No one wants to be a victim of violence, theft or fraud; it is these fears that are responsible for the development of law and morality in philosophy to begin with.  Unfortunately, neither law nor morality is currently achieving this goal, because their honest intention is not to protect people but to fleece and control them.  Only a subjective law can be used by one to control another. A universal law, on the other hand, is a common understanding that encourages honest and peaceful interactions.  When someone steps outside of these guidelines for any reason and initiates the use of force or fraud they can then be held accountable for their aggressions, even if they come from a position of authority.

The Non-Aggression Principle doesn’t only protect us from harm and fraud but also encourages honesty and integrity because it holds everyone to the same standard.  People cannot be honest with one another in the face of a double standard because in order to accept that double standard in the first place they must already be lying to themselves.  Morality has continued to be a messy, confusing and divisive topic because it has remained subjective and oppressive.

What does all this have to do with our discussion about police brutality? Everything!  If people had a proper understanding of the Non-Aggression Principle, it would be blatantly obvious that the police are the ones in the wrong, since it is them, not the protesters, who are initiating the use of force.

The main arguments that we have seen in defense of police brutality is that, “the police are just doing their job”, or “since the protesters were participating in civil disobedience they should have expected whatever was thrown at them”.  Both of these arguments are invalid because they are resting upon the assumption that police have a right to initiate the use of force on non-violent people.  In other words, these viewpoints are not holding all parties involved to the same standard, and are thus perpetuating the misconception that disobedience is a justifiable reason to bring force upon a non-violent person.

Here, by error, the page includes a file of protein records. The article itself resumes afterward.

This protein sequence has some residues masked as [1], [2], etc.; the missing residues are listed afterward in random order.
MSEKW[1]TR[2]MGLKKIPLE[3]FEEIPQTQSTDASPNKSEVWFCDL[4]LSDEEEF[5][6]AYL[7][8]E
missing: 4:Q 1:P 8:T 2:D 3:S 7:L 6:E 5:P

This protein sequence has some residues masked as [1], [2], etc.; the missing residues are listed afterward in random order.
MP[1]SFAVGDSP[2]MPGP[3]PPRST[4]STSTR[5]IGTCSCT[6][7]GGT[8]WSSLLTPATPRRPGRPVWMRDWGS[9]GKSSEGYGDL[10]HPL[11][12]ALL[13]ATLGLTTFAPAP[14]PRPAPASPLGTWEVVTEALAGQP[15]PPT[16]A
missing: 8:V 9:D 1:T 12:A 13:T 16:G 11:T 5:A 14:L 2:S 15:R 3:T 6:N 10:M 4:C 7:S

To illustrate this fact, let’s take a look back at the late 1960s.  Civil rights protesters where peacefully gathering in the streets to raise awareness about the injustice that they were suffering at the hands of the State.  These protesters were met with what the police at the time considered to be “non-lethal force”, which included attack dogs, batons and fire hoses.  At the time this use of force was praised in the media, while the activists who staged boycotts and sit-ins were labeled as extremists and criminals.

Fast forward over 40 years and we see history repeating itself.  Sadly, the media and mainstream population is continuing to apologize for State-sponsored violence against Americans, despite the fact that most people now recognize the heroism of the protesters in the streets and the brutality of law enforcement during the uprisings of the 1960s.

This is largely due to the fact that our generation (and many before it) has been trained to completely ignore the causal factors of social problems.  Many Americans are focusing on what is happening when these protesters meet with police, rather than the fact that people are in the streets for quite legitimate reasons.

J.G. Vibes – is an author, and artist – with an established record label. In addition to featuring a wide variety of activist information, his website – Good Vibes Promotions hosts electronic dance music events. You can keep up with him and his forthcoming book Alchemy Of the Modern Renaissance, at his Facebook page.